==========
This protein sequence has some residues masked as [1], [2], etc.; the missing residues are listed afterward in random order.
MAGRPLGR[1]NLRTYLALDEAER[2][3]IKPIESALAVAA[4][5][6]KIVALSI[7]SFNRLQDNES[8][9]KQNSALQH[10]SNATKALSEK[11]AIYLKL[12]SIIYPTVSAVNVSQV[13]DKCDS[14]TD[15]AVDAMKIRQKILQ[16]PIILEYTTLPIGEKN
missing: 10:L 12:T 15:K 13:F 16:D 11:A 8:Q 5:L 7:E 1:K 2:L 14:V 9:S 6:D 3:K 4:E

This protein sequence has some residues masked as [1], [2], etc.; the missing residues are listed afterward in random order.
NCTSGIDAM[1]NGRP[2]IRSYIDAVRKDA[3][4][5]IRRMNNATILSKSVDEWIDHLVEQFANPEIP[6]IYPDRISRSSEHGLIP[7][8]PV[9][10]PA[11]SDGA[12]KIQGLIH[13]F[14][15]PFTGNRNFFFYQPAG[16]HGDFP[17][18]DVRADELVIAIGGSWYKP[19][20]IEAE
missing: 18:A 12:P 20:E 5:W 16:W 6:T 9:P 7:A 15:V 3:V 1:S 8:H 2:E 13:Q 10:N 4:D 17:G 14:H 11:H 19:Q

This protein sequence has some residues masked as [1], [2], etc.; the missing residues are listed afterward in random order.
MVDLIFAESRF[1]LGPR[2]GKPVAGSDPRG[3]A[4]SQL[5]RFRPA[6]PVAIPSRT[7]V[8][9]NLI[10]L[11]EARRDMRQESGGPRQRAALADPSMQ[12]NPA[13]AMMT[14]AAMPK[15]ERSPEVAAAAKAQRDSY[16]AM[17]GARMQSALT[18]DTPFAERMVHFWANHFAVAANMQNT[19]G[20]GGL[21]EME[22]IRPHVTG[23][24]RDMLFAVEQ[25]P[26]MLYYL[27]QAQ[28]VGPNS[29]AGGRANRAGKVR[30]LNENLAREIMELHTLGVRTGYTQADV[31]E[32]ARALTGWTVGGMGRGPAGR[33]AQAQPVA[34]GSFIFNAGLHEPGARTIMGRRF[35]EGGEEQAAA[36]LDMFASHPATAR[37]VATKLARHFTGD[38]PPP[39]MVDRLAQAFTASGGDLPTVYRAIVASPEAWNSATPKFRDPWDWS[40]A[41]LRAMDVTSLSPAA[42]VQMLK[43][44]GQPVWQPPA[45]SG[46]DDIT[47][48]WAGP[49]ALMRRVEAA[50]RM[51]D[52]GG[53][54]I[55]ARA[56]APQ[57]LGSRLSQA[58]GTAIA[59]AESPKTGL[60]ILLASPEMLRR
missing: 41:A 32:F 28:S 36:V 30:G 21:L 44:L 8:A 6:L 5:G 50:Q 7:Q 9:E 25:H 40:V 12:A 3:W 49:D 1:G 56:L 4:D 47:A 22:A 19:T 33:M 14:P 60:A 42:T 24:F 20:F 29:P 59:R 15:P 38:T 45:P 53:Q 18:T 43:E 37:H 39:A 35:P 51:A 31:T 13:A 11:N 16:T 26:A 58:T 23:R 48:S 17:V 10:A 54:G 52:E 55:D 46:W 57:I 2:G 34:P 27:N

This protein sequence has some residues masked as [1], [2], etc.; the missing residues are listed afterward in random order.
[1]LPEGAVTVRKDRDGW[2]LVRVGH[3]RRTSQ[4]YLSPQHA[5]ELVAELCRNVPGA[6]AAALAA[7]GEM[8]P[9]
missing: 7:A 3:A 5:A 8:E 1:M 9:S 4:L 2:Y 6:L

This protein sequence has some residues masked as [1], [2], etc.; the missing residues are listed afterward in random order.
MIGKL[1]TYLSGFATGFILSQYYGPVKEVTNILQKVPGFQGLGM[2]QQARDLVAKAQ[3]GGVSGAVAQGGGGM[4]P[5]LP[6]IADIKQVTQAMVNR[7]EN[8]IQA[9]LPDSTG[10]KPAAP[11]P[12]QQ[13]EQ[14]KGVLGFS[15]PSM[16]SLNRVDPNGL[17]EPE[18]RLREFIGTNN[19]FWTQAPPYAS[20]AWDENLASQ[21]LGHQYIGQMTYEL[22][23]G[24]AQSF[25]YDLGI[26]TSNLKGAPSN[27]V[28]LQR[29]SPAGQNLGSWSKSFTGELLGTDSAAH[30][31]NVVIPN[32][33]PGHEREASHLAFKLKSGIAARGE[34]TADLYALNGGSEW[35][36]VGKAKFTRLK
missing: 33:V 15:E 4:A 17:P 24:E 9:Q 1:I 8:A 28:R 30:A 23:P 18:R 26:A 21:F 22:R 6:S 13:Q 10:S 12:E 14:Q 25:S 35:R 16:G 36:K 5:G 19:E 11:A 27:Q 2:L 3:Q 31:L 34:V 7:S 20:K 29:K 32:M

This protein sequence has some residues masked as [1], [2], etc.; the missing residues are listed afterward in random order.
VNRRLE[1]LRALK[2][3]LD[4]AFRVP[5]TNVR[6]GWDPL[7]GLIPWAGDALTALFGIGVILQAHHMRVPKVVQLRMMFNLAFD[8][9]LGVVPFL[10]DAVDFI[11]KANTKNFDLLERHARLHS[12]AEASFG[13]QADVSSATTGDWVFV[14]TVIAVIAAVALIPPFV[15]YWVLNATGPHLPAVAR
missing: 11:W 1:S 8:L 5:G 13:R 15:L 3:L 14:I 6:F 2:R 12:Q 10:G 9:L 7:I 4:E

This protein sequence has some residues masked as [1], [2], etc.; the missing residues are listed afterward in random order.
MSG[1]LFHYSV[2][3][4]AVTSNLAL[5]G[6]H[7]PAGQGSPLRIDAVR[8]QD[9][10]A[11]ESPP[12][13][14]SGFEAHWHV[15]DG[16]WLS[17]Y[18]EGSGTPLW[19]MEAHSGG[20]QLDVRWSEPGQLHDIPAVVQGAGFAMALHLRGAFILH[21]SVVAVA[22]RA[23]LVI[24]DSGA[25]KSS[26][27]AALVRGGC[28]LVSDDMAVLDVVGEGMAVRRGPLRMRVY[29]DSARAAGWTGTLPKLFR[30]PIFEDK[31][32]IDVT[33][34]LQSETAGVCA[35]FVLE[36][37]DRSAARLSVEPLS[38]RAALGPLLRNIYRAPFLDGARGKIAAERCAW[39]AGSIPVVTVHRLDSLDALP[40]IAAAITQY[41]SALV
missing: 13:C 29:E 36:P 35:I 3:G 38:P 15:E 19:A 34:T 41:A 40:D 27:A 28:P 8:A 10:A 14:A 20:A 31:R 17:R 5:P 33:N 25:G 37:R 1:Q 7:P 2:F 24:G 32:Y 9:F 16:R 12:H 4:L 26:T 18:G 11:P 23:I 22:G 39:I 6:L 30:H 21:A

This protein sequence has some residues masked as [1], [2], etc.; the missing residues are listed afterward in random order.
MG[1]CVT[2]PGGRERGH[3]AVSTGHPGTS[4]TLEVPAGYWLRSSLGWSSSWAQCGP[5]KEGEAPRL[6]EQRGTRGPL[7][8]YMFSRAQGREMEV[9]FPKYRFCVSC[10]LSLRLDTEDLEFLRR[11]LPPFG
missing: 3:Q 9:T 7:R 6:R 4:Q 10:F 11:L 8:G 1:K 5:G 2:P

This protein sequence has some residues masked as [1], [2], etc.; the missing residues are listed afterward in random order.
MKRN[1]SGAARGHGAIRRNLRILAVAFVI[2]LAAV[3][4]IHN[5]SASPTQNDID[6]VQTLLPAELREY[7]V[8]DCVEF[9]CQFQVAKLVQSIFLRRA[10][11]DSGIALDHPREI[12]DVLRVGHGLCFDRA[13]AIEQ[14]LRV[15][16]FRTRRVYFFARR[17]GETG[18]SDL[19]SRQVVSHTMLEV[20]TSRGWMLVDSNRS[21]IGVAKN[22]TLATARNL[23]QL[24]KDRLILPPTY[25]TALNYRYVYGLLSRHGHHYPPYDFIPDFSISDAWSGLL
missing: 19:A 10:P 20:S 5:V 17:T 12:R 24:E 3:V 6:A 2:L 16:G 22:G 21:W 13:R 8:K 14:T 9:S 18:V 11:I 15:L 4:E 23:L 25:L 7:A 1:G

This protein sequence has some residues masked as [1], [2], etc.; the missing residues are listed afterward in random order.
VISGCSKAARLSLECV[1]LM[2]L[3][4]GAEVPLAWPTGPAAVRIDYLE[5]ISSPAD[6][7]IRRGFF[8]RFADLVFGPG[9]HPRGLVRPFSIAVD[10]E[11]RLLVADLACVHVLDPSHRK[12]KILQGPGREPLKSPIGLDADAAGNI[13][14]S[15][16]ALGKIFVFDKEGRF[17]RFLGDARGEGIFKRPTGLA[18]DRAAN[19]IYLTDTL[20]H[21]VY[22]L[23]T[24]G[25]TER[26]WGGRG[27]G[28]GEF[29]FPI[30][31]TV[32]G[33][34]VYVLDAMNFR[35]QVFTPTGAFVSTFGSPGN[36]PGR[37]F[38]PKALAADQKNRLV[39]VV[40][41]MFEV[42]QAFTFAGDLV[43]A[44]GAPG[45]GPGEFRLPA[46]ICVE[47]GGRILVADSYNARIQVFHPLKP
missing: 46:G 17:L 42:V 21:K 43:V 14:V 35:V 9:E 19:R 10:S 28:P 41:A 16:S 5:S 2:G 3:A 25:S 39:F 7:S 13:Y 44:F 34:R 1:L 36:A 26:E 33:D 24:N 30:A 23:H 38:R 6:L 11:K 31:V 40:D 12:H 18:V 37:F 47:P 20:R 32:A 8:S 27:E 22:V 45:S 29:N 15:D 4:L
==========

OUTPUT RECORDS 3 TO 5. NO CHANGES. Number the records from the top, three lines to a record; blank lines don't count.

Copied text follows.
This protein sequence has some residues masked as [1], [2], etc.; the missing residues are listed afterward in random order.
MVDLIFAESRF[1]LGPR[2]GKPVAGSDPRG[3]A[4]SQL[5]RFRPA[6]PVAIPSRT[7]V[8][9]NLI[10]L[11]EARRDMRQESGGPRQRAALADPSMQ[12]NPA[13]AMMT[14]AAMPK[15]ERSPEVAAAAKAQRDSY[16]AM[17]GARMQSALT[18]DTPFAERMVHFWANHFAVAANMQNT[19]G[20]GGL[21]EME[22]IRPHVTG[23][24]RDMLFAVEQ[25]P[26]MLYYL[27]QAQ[28]VGPNS[29]AGGRANRAGKVR[30]LNENLAREIMELHTLGVRTGYTQADV[31]E[32]ARALTGWTVGGMGRGPAGR[33]AQAQPVA[34]GSFIFNAGLHEPGARTIMGRRF[35]EGGEEQAAA[36]LDMFASHPATAR[37]VATKLARHFTGD[38]PPP[39]MVDRLAQAFTASGGDLPTVYRAIVASPEAWNSATPKFRDPWDWS[40]A[41]LRAMDVTSLSPAA[42]VQMLK[43][44]GQPVWQPPA[45]SG[46]DDIT[47][48]WAGP[49]ALMRRVEAA[50]RM[51]D[52]GG[53][54]I[55]ARA[56]APQ[57]LGSRLSQA[58]GTAIA[59]AESPKTGL[60]ILLASPEMLRR
missing: 41:A 32:F 28:S 36:V 30:G 21:L 44:L 8:A 6:L 5:G 50:Q 7:Q 9:E 25:H 40:V 12:A 3:W 49:D 1:G 56:L 4:D 47:A 22:A 19:T 33:M 14:P 60:A 42:T 24:F 20:F 29:P 59:R 15:P 38:T 45:P 53:Q 18:T 43:E 37:H 39:A 35:P 51:A 31:T 13:A 11:N 16:T 26:A 58:T 23:R 48:S 17:V 10:A 54:G 52:E 55:D 46:W 57:I 2:G 34:P 27:N

This protein sequence has some residues masked as [1], [2], etc.; the missing residues are listed afterward in random order.
[1]LPEGAVTVRKDRDGW[2]LVRVGH[3]RRTSQ[4]YLSPQHA[5]ELVAELCRNVPGA[6]AAALAA[7]GEM[8]P[9]
missing: 7:A 3:A 5:A 8:E 1:M 9:S 4:L 2:Y 6:L

This protein sequence has some residues masked as [1], [2], etc.; the missing residues are listed afterward in random order.
MIGKL[1]TYLSGFATGFILSQYYGPVKEVTNILQKVPGFQGLGM[2]QQARDLVAKAQ[3]GGVSGAVAQGGGGM[4]P[5]LP[6]IADIKQVTQAMVNR[7]EN[8]IQA[9]LPDSTG[10]KPAAP[11]P[12]QQ[13]EQ[14]KGVLGFS[15]PSM[16]SLNRVDPNGL[17]EPE[18]RLREFIGTNN[19]FWTQAPPYAS[20]AWDENLASQ[21]LGHQYIGQMTYEL[22][23]G[24]AQSF[25]YDLGI[26]TSNLKGAPSN[27]V[28]LQR[29]SPAGQNLGSWSKSFTGELLGTDSAAH[30][31]NVVIPN[32][33]PGHEREASHLAFKLKSGIAARGE[34]TADLYALNGGSEW[35][36]VGKAKFTRLK
missing: 33:V 15:E 4:A 17:P 24:E 9:Q 1:I 8:A 28:R 30:A 23:P 18:R 26:A 21:F 22:R 6:S 13:Q 10:S 12:E 14:Q 25:S 35:R 16:G 36:K 5:G 19:E 11:A 27:Q 2:L 3:Q 31:L 34:V 7:S 20:K 29:K 32:M